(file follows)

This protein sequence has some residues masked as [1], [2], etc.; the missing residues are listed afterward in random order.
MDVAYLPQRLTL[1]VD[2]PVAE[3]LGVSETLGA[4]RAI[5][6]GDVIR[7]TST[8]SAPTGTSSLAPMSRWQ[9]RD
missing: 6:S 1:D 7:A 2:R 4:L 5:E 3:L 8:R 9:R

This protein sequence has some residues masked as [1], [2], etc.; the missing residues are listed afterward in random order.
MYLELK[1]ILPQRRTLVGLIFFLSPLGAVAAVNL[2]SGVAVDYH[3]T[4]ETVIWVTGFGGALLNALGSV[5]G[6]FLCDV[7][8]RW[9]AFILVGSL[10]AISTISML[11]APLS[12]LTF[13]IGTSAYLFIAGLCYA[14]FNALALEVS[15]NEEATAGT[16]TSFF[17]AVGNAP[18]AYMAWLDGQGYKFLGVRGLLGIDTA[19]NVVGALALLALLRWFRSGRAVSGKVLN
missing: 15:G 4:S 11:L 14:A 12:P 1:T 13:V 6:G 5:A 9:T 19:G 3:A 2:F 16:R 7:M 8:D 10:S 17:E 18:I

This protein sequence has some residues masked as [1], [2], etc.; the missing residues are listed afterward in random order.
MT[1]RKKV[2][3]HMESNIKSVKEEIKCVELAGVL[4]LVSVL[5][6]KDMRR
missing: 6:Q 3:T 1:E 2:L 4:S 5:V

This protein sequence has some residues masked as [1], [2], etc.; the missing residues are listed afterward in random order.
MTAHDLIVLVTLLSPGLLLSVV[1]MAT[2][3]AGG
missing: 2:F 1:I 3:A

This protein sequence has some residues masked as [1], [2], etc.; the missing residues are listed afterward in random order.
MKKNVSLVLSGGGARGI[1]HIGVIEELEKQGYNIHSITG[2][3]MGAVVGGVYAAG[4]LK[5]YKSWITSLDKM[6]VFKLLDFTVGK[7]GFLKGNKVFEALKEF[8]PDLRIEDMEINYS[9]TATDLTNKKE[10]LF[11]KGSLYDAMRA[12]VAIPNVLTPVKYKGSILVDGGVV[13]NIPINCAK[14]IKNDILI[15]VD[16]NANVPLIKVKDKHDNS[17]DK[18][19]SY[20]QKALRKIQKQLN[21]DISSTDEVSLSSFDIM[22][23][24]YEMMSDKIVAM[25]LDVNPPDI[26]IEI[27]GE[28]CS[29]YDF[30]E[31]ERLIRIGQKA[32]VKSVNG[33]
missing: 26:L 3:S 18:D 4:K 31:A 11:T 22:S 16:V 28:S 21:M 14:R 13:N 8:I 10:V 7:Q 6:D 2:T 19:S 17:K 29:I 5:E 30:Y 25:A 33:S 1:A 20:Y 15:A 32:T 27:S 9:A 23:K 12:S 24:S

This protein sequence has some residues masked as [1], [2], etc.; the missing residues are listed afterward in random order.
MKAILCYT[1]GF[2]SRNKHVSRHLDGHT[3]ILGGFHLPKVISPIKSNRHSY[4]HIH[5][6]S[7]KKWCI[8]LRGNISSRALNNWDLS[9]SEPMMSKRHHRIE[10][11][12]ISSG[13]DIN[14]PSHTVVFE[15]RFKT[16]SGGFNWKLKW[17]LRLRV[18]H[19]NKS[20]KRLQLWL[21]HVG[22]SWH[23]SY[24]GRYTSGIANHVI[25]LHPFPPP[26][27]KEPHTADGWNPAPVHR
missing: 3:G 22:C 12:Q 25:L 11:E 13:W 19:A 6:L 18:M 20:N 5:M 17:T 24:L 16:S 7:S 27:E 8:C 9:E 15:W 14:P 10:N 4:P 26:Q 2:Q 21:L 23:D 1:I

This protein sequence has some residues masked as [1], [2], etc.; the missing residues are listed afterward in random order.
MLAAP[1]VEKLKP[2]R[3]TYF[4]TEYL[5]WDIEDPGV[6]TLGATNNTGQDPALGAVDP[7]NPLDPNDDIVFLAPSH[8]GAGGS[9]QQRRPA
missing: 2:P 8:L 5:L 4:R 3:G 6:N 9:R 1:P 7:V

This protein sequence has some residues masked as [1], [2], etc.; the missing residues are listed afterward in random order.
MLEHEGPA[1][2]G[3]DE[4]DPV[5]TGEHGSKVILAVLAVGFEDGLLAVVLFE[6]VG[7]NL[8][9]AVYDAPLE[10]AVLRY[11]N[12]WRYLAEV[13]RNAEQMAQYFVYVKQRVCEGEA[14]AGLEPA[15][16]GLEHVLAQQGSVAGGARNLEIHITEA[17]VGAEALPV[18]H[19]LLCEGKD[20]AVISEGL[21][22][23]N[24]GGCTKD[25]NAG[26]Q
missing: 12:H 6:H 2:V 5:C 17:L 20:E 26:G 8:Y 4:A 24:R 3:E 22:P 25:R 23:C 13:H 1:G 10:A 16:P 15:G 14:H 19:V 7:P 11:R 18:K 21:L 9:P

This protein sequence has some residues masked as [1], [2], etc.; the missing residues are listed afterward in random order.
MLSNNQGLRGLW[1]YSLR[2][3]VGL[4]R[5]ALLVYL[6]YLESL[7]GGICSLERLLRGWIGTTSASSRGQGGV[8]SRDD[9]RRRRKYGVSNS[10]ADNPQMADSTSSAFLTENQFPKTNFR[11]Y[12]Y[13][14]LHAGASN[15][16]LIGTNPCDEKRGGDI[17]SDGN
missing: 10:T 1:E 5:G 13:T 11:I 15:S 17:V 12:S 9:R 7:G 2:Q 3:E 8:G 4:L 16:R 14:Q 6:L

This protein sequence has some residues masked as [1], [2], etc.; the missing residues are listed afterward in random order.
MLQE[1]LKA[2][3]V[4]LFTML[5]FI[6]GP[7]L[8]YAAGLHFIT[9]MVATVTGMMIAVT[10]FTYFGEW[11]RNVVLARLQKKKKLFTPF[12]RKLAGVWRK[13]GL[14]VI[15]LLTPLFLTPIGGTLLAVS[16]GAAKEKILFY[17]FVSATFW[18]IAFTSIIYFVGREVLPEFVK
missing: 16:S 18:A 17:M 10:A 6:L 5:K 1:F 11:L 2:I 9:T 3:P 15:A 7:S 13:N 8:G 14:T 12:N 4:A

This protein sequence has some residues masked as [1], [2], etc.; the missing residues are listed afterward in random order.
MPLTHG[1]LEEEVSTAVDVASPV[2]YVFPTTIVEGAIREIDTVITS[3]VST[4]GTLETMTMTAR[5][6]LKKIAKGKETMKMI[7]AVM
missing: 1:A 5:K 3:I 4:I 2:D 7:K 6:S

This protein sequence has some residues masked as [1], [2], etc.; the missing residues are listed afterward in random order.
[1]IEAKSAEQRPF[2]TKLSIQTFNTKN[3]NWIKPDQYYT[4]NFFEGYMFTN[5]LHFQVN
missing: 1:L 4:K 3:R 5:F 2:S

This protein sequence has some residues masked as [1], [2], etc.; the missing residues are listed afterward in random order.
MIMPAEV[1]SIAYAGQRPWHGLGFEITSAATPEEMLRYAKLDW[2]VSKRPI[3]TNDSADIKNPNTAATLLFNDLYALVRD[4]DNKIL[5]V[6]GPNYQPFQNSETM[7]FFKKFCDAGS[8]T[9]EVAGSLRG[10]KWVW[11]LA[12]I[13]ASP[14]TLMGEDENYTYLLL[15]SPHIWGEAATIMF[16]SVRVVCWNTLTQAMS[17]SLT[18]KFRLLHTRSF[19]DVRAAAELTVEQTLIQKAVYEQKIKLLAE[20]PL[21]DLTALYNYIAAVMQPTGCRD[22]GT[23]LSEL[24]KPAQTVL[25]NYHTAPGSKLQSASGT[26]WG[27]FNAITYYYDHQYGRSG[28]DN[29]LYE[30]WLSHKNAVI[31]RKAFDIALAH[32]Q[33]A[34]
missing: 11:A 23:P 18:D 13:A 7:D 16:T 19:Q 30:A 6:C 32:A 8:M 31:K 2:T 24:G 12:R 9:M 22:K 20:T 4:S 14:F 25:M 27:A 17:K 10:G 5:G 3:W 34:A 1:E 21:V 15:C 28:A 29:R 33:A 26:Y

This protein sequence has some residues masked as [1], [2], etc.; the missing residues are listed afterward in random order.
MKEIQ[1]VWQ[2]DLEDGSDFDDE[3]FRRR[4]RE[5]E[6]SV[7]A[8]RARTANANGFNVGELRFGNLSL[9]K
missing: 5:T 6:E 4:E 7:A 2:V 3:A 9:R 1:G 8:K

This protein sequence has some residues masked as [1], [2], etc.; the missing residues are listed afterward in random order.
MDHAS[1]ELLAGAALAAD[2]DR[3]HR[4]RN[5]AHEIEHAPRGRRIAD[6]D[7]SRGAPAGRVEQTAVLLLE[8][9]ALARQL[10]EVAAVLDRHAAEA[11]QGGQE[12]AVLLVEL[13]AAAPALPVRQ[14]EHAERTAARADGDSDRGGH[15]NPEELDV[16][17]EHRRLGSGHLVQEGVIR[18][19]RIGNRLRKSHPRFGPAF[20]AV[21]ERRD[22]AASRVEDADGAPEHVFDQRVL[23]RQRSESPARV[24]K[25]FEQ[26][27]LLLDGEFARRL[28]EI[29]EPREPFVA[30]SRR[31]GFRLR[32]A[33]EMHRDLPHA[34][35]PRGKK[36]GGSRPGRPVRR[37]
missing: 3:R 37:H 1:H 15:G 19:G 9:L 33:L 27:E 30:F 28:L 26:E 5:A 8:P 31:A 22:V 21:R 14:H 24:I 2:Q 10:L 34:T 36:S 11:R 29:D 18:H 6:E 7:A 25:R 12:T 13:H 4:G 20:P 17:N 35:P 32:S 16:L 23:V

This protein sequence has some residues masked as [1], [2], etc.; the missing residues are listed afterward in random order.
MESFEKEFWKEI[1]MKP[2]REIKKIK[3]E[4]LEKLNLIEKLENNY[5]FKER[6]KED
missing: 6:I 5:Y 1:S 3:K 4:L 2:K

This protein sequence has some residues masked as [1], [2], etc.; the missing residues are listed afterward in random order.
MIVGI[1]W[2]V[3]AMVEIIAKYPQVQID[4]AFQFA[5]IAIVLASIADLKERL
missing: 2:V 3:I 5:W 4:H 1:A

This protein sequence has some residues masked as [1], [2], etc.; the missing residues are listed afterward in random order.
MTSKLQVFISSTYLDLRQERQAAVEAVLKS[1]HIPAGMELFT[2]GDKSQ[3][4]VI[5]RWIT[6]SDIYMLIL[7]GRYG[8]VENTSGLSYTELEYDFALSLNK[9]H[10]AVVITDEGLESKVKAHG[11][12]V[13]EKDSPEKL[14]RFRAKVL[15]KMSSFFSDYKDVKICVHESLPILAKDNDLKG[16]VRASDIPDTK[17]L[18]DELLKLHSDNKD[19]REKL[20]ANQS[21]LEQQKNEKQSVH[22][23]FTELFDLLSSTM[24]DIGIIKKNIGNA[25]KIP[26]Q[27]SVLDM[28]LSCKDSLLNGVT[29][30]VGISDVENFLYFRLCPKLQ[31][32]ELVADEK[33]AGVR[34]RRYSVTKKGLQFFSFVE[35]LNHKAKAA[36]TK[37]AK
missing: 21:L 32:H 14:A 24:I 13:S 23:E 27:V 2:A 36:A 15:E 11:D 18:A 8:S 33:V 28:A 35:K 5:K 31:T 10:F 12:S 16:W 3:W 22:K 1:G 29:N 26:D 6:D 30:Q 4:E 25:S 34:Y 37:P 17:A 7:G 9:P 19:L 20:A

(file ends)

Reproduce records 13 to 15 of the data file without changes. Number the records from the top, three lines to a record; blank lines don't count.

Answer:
This protein sequence has some residues masked as [1], [2], etc.; the missing residues are listed afterward in random order.
MIMPAEV[1]SIAYAGQRPWHGLGFEITSAATPEEMLRYAKLDW[2]VSKRPI[3]TNDSADIKNPNTAATLLFNDLYALVRD[4]DNKIL[5]V[6]GPNYQPFQNSETM[7]FFKKFCDAGS[8]T[9]EVAGSLRG[10]KWVW[11]LA[12]I[13]ASP[14]TLMGEDENYTYLLL[15]SPHIWGEAATIMF[16]SVRVVCWNTLTQAMS[17]SLT[18]KFRLLHTRSF[19]DVRAAAELTVEQTLIQKAVYEQKIKLLAE[20]PL[21]DLTALYNYIAAVMQPTGCRD[22]GT[23]LSEL[24]KPAQTVL[25]NYHTAPGSKLQSASGT[26]WG[27]FNAITYYYDHQYGRSG[28]DN[29]LYE[30]WLSHKNAVI[31]RKAFDIALAH[32]Q[33]A[34]
missing: 11:A 23:P 18:D 13:A 7:D 16:T 19:Q 30:A 6:C 32:A 8:M 31:K 2:T 24:G 12:R 9:M 22:K 20:T 4:S 14:F 25:M 27:A 17:K 10:G 5:G 3:W 34:A 1:E 21:V 15:C 28:A 29:R 33:A 26:Y

This protein sequence has some residues masked as [1], [2], etc.; the missing residues are listed afterward in random order.
MKEIQ[1]VWQ[2]DLEDGSDFDDE[3]FRRR[4]RE[5]E[6]SV[7]A[8]RARTANANGFNVGELRFGNLSL[9]K
missing: 5:T 6:E 4:E 7:A 2:V 3:A 9:R 1:G 8:K

This protein sequence has some residues masked as [1], [2], etc.; the missing residues are listed afterward in random order.
MDHAS[1]ELLAGAALAAD[2]DR[3]HR[4]RN[5]AHEIEHAPRGRRIAD[6]D[7]SRGAPAGRVEQTAVLLLE[8][9]ALARQL[10]EVAAVLDRHAAEA[11]QGGQE[12]AVLLVEL[13]AAAPALPVRQ[14]EHAERTAARADGDSDRGGH[15]NPEELDV[16][17]EHRRLGSGHLVQEGVIR[18][19]RIGNRLRKSHPRFGPAF[20]AV[21]ERRD[22]AASRVEDADGAPEHVFDQRVL[23]RQRSESPARV[24]K[25]FEQ[26][27]LLLDGEFARRL[28]EI[29]EPREPFVA[30]SRR[31]GFRLR[32]A[33]EMHRDLPHA[34][35]PRGKK[36]GGSRPGRPVRR[37]
missing: 3:R 37:H 1:H 15:G 19:G 9:L 33:L 27:E 30:F 28:L 26:E 5:A 8:P 31:A 22:V 21:R 14:H 24:I 2:Q 10:L 34:T 36:S 11:R 29:D 18:H 6:E 7:A 25:R 12:T 13:H 4:G 20:P 17:N 35:P 32:S 16:L 23:V